I'm curious to find out if this helps usability and if people use it. A lot of work goes into user interfaces yet it can still be tricky to find how to change your password or update your notification settings. What if you could type /profile toggle:privacy private and that command turned your profile's privacy setting to private. Or, if you need help at any point in the application, just type /help and you're served up help docs specific to your location in the app.

Like Slack, users will not need to remember commands, they will just type / and the availability list will appear.

I'm not sure how well this approach will work in our context but it's going to be fun experimenting. Once we test it out on RedPanda, I will report back with some findings.

Today's reading

Saturday 23 January 2016

Anywhere but medium - Anywhere and medium

Dave Winer (creator of RSS) argues that folks should blog anywhere but Medium, and Medium responses. I can see both sides of the argument, control over your content is ideal but an audience is compelling and, ultimately, building an audience is easier within existing networks.

Uber financials and growth

Investors feel this spend is worth it because it will eventually make money; sure it will as everyone else will be put out of business.

I'm not saying that this isn't an effective strategy for a company but don't mistake it for a "clever" or "innovative" strategy, it is simple - if you have more money than everyone else, chances are, you win: nothing clever in that.

I was a supporter of Uber as I disliked the monopoly and behaviour of the main taxi firms here in Toronto, however, if Uber crushes everyone then we are no better off and in fact could be in a worse position; with no choice and ultimately that is not a good thing.

xAPI update: no more TinCan, an interview and a conference

Thursday 26 February 2015

So far this year it feels like the movement around xAPI has stepped up a notch. Previously, it was something a lot of people had heard of (mostly as TinCan) but not necessarily explored in much depth. This is changing and people are getting excited about the potential xAPI brings to their learning technology stack.

No more TinCan

One of the little annoyances about xAPI was the use of two names - there is a reason for this - therefore it is great to see a move towards calling it what it is: the experience API (xAPI for short). 

An interview with Aaron Silvers

Aaron is a key member of the xAPI community - this interview is definitely worth checking out: xAPI, LRS – The Interview.

A new LRS

As use of xAPI grows, so will the number of products and services available to help harness the resulting data - enter Yet Analytics. Previously called An Estuary (I hope I have that right), Yet Analytics emerged toward the end of 2014 with a mission to "build the core data infrastructure for connected learning and training". They are building an LRS which is due on the market soon.

xAPI Camp

If you are interested in xAPI, what it is, who is using it, problems it is solving, then I recommend atending the xAPI Camp on March 24th in Orlando Florida. It looks like a great event with knowledgeable speakers.

Learning Locker v1.3.4

v1.3.4 of Learning Locker was release today, for full release notes head over to github.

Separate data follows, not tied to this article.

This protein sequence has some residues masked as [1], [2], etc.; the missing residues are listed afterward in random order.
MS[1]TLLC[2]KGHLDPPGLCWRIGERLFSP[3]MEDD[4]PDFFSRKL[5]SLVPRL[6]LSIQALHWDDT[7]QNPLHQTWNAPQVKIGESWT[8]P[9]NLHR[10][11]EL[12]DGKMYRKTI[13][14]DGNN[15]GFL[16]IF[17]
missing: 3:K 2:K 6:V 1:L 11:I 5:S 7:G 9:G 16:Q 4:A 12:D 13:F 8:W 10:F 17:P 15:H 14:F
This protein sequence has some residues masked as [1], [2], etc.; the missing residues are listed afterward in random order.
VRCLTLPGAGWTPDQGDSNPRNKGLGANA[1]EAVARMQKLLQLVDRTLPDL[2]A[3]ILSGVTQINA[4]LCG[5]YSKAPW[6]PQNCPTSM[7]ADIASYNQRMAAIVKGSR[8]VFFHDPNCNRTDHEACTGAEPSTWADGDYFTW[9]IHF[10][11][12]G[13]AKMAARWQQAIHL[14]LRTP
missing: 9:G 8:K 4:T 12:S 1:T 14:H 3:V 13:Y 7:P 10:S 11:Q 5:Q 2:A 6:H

Personal Locker

Work is continuing on a personal version of Learning Locker. We are keen to explore ways to empower learners to harness their data through an open source personal learning profile (PLP) powered by xAPI. We should have more news on this experiment towards the end of March.

Laravel Packages

Monday 12 January 2015

I currently use Laravel, the best php framework I have worked with, on a couple of projects including: Learning Locker and Reach. Here are a few of the Laravel packages and libraries that I use.

  • Intervention: this package handles all my image manipulation needs. It is powerful, has plenty of available options and is both mature and stable.
  • PHP Guzzle: Guzzle is a well known HTTP client and framework. I find this library saves time when working with various web services. It is well documented and highly recommended.
  • OAuth Wrapper for Laravel: nearly all the projects I work on require some kind of OAuth implementation, mostly as a client but increasing acting as a server as well (Library listed below). This Laravel package is a wrapper around the PHPoAuthLib library providing both OAuth 1 and 2 support, with a large number of services available out of the box.
  • Eloquent Sluggable: this simple package does a good job generating slugs for your Eloquent models. While creating a simple slug is not challenging, this package has a lot of nice features that just make life easier including making sure slugs are unique, gracefully update, respect reserved values as well as handy functions like model look-up based on the slug.
  • Laravel Mongo: if you are wanting to use MongoDB with Laravel then I recommend this package. It does an excellent job of mapping Laravel’s core API to Mongo specific queries. This means you can use the powerful Laravel Eloquent ORM as is, which is great. This package is used on the Learning Locker project.
  • OAuth 2.0 server for Laravel: this package is a Laravel wrapper around the excellent League of Extraordinary Packages standards compliant OAuth 2.0 server library. I am just getting going with this but so far it feels solid and is well written.